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Sweet Tooth Season 1 Review

Following the hit and miss nature of Netflix’s most recent comic book adaptation, Mark Miller’s superhero stuffed Jupiter’s Legacy, the streaming service is going for a wholly different approach with their latest property. Gone are the heroic costumes and capes, replaced by a completely unique post-apocalyptic journey filled with optimism, hope and a fairytale twist featuring human-hybrid children. First published by DC’s vertigo imprint back in 2009, the streaming service’s latest adaptation is Jeff Lemire’s beloved Sweet Tooth, with the powerhouse of Robert Downey Jr. and wife Susan Downey executive producing the series.

Created by Jim Mickle and Beth Schwartz, Sweet Tooth centres on a divided world following “The Great Crumble” – a virus which decimated the population. Around the same time, mysterious hybrids – babies born part human and part animal, emerged, with many humans linking the cause of the virus to the emergence of these new children. Persecuted out of fear and belief that they caused the virus, ten years on and hybrids are now hiding from society. One such hybrid, deer-boy Gus (Christian Convery) has been living safely in a secluded home in Yellowstone National Park. However, following an unfortunate event, he befriends a lone wonderer Jepperd (Nonso Anozie), and the two set out on an adventure to find Gus’ mother and in search of answers to his origins.


For fans of the original graphic novel, this adaptation does diverge from the source material, with a predominantly more family-friendly tone and new characters. The eight episode series is definitely a lot lighter with a more personal message of hope, which considering the real-life similarities, does feel fitting. The vast and unique coming-of-age narrative features an intriguing mix of sci-fi and post-apocalyptic genres, with dark fairytale and adventure elements as Gus and Big Man go on their quest evading the nefarious “last men” hunters, discovering other survivors and allies along the way.

The tale is hugely compelling thanks to the beautiful central ‘odd-couple’ dynamic reminiscent of The Mandalorian or The Last of Us, with an impressive emotional breadth of storytelling. There’s various plot threads which delve into the mysterious origins of the virus and hybrids, featuring different characters cleverly intertwining throughout. While some are more interesting than others, they all feature the same heartfelt and optimistic message of the importance of family and communities, along with the hybrid children being the future of mankind. There’s definitely a cautionary message about man’s impact on nature and the environment woven throughout the dystopian fairytale aspects, while the distinct fear and hate humans have for the hybrids born in the wake of a pandemic feels very X-Men. However, there are distinct real-life similarities, with a number of masks and temperature checks featured as part of the after effects of the virus, so this aspect may feel a little too close to home for some.

The success of the series hinges entirely on the dynamics of Christian Convery’s Gus and Nonso Anozie’s Jepperd (aka Big Man), and just like Pedro Pascal’s Din Djarin and the adorable Grogu, you root for the odd pair instantly. Gus is the heart and soul of the show, and the adorable hybrid has this wonderful sense of hope and optimism that he carries throughout the tale. Convery successfully balances this wholly endearing act with moments of pain and reality throughout the coming-of-age tale, as he leaves the safety of the woods. Game of Throne’s Anozie is perfectly cast as the stoic, less is more protector – who initially doesn’t want Gus slowing him down – but you gradually begin to see little cracks in his armour as he bonds with the hybrid boy. Their relationship really is so poignant, again reinforcing the message of finding a family and community.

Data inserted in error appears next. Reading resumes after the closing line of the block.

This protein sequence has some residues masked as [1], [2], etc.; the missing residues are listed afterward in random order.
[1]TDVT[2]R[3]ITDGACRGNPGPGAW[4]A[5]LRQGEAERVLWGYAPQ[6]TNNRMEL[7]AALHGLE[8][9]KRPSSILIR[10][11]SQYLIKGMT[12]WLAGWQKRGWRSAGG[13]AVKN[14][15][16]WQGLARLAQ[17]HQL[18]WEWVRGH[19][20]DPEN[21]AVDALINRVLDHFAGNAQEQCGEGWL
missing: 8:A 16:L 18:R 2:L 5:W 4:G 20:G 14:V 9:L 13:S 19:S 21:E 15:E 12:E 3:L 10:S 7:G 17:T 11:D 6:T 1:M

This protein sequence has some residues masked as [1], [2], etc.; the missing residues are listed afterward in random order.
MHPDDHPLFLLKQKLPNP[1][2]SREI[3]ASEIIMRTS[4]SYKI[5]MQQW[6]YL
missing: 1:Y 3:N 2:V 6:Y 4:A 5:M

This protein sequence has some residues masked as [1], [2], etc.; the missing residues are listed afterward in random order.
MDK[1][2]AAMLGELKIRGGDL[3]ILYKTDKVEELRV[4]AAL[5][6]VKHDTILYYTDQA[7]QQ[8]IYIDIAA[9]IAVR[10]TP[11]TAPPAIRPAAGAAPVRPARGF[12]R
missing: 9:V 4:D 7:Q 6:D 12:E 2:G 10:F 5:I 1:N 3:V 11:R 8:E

Will Forte is another standout as Gus’ father, along with James Brolin’s calming fairytale narrator. Stefania LaVie Owen’s Bear and the animal army represent the spirited and fiesty activists and environmentalists youth of today, very much evoking The Lost Boys, while Neil Sandilands’ villainous General Abbot unfortunately channels Sonic’s Doctor Eggman.

Along with the wonderful performances, the show features absolutely stunning cinematography and locations evoking fantasy saga Lord of the Rings. Shot primarily in New Zealand, the storybook dystopia is filled with beautiful and sweeping wide angle shots of the natural landscapes. The expansive world features lush and green vistas, as nature is reclaiming everything – which is a real departure to the darker colours of the graphic novel. There’s also a real sense of adventure and escape with action sequences taking place in trains (very Indiana Jones), climbing mountaintops and running through forests. The art and costume department have also excelled with outstanding practical and handmade aspects to the hybrids. Gus’ deer ears are amazingly fully practical, with their movement controlled by puppeteer Grant Lehmann. The ears evoke so much of the characters’ emotions and the movements are perfectly timed. The adorable character Bobby is also a real animatronic puppet too! There’s also a couple of nods to the source material, with Gus’ red plaid shirt a homage to the character’s look in the comics, along with the nod to Jeff Lemire’s Essex County graphic novel with the Essex County Zoo.


Featuring a beautiful central dynamic and surprisingly optimistic message, Sweet Tooth breathes new life into the often dark post-apocalyptic genre. This series is genuinely one of Netflix’s best comic book adaptations to date, along with The Umbrella Academy. However I really do hope it’s renewed for another season, as there’s so much more to explore in this expansive world. Now where can I find an adorable Gus?!

Sweet Tooth premieres on Netflix on June 4